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Making Bacon


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While it is more authentic, my problem with it was that it exposes more of the belly to the outside, meaning that you get more of the 'salty outer edge' phenomenon.  The flavor was very good, but I think next time I'd do it as a full slab because it got too salty in too many areas.

I'm pretty sure that in Ruhlman recipe (quoting from memory here), you first rinse off the cure and then rest/dry for 12-24 hours (?). Presumably this both develops the dry surface you want and also distributes the cure more evenly internally.

In my single (successful) attempt at making bacon I didn't notice that the edges were significantly more salty.

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I'm looking at the NY Times' adaptation of Ruhlman's recipe right now. It looks, well, dead easy. I think that, rather than cooking it in the oven, I can just smoke it in my Char-Griller; 200 degrees should be easy to maintain if I use only a few coals and keep the bacon far away from the smoke box.

The question I have is about the sodium nitrite, listed as optional. I figure that botulism isn't much of a concern; other than two hours or so in the smoker, the bacon will spend its life in the refrigerator. I'd just as soon skip the nitrite... but I'm also a bit of a nervous Nelly. Any recommendations?

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That's a good question. Philosophically, I'd like to keep the recipe as simple as possible, eliminating excess ingredients; but that's not a really strong opinion. And I don't really know how to balance the potential risks of nitrites against the potential risk of botulism.

When it comes right down to it, I don't know. Just looking for more information and opinions...

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Why don't you split your batch in half and do one with and one without the nitrite? There is a certain cured property you get from using the nitrite that you won't get without. It's kind of a combination of flavor and texture difference. As well as being a protection against botulism. I always use it but then again, I smoke my belly for around 10 hours and that's a long time in an anaerobic environment.

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Why don't you split your batch in half and do one with and one without the nitrite? There is a certain cured property you get from using the nitrite that you won't get without. It's kind of a combination of flavor and texture difference. As well as being a protection against botulism. I always use it but then again, I smoke my belly for around 10 hours and that's a long time in an anaerobic environment.

I'd be interested in hearing how that turns out. I've only done it with pink salt.

I've got a friend who might be able to get me some wild pig belly. Anyone have any experience with making bacon from a wild pig?

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I'm looking at the NY Times' adaptation of Ruhlman's recipe right now.  It looks, well, dead easy.  I think that, rather than cooking it in the oven, I can just smoke it in my Char-Griller; 200 degrees should be easy to maintain if I use only a few coals and keep the bacon far away from the smoke box.

The question I have is about the sodium nitrite, listed as optional.  I figure that botulism isn't much of a concern; other than two hours or so in the smoker, the bacon will spend its life in the refrigerator.  I'd just as soon skip the nitrite... but I'm also a bit of a nervous Nelly.  Any recommendations?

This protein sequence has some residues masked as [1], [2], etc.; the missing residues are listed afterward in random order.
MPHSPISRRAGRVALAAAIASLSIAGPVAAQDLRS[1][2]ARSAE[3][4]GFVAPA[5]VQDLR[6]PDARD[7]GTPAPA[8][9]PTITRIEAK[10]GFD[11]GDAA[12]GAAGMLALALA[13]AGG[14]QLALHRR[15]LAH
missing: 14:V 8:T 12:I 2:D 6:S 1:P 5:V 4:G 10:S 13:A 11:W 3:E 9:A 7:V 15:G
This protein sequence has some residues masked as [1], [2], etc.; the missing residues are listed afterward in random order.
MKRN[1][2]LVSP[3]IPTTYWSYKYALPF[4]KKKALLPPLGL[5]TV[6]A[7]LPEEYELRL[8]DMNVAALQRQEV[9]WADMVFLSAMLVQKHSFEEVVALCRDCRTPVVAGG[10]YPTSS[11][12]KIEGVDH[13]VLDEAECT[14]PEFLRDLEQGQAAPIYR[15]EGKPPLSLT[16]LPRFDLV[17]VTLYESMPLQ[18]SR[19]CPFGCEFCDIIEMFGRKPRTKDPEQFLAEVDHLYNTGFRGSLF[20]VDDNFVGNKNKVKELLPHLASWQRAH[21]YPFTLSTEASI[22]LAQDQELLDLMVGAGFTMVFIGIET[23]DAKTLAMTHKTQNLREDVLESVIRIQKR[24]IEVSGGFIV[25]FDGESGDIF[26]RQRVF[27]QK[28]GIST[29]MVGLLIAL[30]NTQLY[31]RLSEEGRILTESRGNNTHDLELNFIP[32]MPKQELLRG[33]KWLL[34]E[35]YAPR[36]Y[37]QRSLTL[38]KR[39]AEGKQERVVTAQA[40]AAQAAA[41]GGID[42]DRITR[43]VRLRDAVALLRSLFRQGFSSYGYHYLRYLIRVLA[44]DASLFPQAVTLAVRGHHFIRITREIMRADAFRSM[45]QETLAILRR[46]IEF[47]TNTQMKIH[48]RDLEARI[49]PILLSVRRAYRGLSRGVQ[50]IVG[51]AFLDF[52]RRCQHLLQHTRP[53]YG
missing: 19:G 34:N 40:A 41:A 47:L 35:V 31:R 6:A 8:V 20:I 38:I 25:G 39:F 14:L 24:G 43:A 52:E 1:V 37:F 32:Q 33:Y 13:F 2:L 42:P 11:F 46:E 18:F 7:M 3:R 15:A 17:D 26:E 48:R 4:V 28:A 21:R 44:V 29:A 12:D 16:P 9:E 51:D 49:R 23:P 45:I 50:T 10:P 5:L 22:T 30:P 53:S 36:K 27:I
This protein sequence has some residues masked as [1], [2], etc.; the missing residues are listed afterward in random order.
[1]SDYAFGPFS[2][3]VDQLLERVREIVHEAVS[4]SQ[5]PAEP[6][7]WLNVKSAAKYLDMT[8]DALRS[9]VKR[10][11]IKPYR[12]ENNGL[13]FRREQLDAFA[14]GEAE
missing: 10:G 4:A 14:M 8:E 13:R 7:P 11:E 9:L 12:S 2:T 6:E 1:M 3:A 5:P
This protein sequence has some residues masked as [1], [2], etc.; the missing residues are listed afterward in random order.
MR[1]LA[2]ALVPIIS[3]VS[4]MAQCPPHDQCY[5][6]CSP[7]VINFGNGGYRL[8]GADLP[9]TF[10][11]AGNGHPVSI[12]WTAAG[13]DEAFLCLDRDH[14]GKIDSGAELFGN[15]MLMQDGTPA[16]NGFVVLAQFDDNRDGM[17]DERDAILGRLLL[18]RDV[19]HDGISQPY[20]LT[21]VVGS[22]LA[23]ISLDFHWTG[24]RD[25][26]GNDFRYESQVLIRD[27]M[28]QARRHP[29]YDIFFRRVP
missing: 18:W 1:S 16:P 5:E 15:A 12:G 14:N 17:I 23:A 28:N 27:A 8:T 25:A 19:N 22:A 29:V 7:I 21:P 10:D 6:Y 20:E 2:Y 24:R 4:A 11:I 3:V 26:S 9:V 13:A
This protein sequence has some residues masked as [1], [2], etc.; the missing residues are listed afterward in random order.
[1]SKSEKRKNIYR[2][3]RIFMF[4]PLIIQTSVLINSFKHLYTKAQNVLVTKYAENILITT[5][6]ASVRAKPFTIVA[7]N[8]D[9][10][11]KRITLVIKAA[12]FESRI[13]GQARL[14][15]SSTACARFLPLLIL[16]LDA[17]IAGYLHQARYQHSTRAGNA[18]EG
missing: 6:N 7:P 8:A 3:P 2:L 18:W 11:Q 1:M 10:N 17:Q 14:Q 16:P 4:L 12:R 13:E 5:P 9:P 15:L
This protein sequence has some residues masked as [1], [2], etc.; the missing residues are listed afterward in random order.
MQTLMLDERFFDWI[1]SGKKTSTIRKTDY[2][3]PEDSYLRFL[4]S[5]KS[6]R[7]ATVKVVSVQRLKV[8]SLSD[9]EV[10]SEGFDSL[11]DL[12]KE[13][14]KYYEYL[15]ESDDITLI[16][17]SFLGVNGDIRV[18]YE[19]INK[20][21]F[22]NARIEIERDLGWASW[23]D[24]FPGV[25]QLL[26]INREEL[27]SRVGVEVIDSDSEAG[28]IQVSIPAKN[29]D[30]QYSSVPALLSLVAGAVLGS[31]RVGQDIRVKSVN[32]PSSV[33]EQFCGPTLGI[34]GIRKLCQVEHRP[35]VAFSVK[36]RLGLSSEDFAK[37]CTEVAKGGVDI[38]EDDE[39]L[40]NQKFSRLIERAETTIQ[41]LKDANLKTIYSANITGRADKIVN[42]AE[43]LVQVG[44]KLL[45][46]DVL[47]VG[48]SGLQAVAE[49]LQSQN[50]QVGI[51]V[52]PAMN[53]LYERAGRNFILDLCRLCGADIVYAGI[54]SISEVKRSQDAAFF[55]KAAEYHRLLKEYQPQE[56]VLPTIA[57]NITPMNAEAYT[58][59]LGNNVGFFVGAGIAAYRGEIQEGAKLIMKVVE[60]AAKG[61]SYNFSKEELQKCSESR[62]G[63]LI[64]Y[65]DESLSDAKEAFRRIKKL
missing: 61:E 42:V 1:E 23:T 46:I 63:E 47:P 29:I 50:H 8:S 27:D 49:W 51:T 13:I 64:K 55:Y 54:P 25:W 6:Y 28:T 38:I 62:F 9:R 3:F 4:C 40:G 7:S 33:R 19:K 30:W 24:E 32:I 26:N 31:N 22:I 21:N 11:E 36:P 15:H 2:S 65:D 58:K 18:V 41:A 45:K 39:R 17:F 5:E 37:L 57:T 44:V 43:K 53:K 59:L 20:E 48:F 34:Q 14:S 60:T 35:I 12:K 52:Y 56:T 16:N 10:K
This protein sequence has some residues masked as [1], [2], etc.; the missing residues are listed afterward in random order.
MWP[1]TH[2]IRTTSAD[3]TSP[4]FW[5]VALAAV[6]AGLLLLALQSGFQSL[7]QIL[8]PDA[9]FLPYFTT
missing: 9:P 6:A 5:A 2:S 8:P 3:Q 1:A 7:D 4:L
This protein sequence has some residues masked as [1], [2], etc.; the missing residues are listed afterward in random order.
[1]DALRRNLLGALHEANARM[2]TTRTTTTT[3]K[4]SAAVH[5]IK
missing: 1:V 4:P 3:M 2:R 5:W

The amount of pink salt (not sodium nitrite) called for in the NY Times adaptation of the cure seems excessive. Looking at the master recipe for the basic dry cure in the book using sugar instead of dextrose shows 10 teaspoons pink salt for a recipe that yields circa 3.5 cups cure. One belly probably needs just 1/4 cup of the curing mixture which contains about 1.5 teaspoons pink salt. A little bit of this stuff goes a long way!

I do think the nitrite addition does have a positive effect on both color and flavor in the finished product.

Edited by 6ppc (log)

Jon

--formerly known as 6ppc--

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The amount of pink salt (not sodium nitrite) called for in the NY Times adaptation of the cure seems excessive. Looking at the master recipe for the basic dry cure in the book using sugar instead of dextrose shows 10 teaspoons pink salt for a recipe that yields circa 3.5 cups cure. One belly probably needs just 1/4 cup of the curing mixture which contains about 1.5 teaspoons pink salt. A little bit of this stuff goes a long way!

I do think the nitrite addition does have a positive effect on both color and flavor in the finished product.

That's a scary and potentially dangerous misprint, reinforced by the note that says that sodium nitrite is sold under various names, which might be true but is misleading, since pure nitrite isn't used in curing. In Charcuterie, the recipe calls for 2 teaspoons (12 grams) of pink salt, which would include 0.75 grams of nitrite. By my calculations, that's a reasonable amount for a five-pound belly, though you could probably get away with less.

Dave Scantland
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dscantland@eGstaff.org
eG Ethics signatory

Eat more chicken skin.

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I've consistently scaled the Ruhlman/Polcyn ratios for pink salt down by 25-50% without detrimental effect to meat or family. However, I've really come to appreciate the pink color, plus the flavor/texture difference Pallee mentions, so I use it consistently.

No experience with wild pigs, but I'd think that the process would basically be the same, right? You're getting porkier pig, for sure, and probably leaner meat. But as for curing and smoking, I think there aren't too many adjustments to make.

Chris Amirault

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Sir Luscious got gator belts and patty melts

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The amount of pink salt (not sodium nitrite) called for in the NY Times adaptation of the cure seems excessive. Looking at the master recipe for the basic dry cure in the book using sugar instead of dextrose shows 10 teaspoons pink salt for a recipe that yields circa 3.5 cups cure. One belly probably needs just 1/4 cup of the curing mixture which contains about 1.5 teaspoons pink salt. A little bit of this stuff goes a long way!

I do think the nitrite addition does have a positive effect on both color and flavor in the finished product.